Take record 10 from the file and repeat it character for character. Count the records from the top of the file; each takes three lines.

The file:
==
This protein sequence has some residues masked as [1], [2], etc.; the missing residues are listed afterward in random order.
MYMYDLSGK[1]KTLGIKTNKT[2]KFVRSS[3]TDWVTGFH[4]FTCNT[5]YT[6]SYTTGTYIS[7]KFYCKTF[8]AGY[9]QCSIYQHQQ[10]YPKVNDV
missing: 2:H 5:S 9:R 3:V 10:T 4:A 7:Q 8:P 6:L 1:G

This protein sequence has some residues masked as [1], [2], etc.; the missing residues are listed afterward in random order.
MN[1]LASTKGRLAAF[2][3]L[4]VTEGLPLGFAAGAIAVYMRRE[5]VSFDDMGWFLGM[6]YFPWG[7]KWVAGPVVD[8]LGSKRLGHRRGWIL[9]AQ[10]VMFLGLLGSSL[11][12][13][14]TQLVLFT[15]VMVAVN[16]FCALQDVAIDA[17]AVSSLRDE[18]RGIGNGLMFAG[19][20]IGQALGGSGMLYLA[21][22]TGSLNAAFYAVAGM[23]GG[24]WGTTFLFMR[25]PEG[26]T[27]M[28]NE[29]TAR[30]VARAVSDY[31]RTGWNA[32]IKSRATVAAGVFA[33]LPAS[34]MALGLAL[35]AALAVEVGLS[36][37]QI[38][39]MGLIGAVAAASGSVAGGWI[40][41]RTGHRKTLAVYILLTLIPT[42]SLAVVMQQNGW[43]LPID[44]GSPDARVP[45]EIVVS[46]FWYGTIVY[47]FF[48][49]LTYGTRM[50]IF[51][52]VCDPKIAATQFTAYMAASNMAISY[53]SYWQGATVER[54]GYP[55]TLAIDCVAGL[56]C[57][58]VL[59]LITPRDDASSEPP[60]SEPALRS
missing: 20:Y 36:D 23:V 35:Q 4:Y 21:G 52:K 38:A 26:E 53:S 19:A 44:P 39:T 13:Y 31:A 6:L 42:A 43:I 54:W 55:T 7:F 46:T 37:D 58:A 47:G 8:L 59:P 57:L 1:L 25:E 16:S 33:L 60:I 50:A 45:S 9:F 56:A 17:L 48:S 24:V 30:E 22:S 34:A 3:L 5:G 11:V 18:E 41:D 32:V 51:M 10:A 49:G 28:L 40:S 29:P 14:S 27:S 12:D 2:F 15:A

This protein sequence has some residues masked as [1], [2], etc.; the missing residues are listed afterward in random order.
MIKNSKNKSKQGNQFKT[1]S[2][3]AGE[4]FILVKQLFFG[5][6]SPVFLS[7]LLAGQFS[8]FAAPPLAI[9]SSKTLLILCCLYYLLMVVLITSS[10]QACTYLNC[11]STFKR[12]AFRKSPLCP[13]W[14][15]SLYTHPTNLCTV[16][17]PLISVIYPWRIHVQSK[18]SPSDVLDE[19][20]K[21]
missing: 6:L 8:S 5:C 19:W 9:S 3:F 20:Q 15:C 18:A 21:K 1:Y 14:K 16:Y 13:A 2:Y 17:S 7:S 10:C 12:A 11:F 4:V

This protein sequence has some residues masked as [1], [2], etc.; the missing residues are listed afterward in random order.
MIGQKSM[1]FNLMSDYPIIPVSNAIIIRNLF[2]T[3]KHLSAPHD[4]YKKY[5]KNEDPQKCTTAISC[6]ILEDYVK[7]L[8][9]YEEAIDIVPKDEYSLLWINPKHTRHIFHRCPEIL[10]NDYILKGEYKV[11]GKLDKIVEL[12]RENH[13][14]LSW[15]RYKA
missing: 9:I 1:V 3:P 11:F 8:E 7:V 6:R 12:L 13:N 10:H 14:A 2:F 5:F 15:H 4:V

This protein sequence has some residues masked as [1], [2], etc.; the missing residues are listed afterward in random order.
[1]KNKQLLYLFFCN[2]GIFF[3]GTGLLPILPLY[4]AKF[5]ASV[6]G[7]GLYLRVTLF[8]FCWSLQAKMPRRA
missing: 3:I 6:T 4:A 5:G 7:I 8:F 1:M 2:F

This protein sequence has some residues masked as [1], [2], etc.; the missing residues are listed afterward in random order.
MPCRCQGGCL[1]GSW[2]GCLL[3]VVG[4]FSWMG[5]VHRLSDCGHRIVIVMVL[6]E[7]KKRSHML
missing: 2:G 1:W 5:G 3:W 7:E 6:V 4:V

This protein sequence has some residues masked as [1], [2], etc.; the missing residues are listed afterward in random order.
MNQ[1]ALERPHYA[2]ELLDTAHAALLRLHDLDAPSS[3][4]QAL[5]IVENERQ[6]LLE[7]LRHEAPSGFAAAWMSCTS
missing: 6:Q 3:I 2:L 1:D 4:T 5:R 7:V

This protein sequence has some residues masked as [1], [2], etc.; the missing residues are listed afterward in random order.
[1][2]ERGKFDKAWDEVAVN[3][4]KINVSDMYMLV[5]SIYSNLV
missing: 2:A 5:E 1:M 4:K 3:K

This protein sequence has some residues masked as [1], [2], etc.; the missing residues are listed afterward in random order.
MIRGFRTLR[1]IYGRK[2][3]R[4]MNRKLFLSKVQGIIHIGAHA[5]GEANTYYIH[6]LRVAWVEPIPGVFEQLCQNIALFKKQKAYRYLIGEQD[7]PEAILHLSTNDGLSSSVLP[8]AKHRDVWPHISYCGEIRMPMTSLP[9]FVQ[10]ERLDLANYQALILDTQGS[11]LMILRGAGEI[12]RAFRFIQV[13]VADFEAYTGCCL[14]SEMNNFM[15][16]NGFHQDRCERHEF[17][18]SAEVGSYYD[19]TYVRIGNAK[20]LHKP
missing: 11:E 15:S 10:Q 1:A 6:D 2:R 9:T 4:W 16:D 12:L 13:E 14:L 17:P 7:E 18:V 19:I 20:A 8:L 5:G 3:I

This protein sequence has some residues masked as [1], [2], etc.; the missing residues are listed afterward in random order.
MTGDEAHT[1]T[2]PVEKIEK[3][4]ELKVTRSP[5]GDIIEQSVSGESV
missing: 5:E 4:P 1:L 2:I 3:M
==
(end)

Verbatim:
This protein sequence has some residues masked as [1], [2], etc.; the missing residues are listed afterward in random order.
MTGDEAHT[1]T[2]PVEKIEK[3][4]ELKVTRSP[5]GDIIEQSVSGESV
missing: 5:E 4:P 1:L 2:I 3:M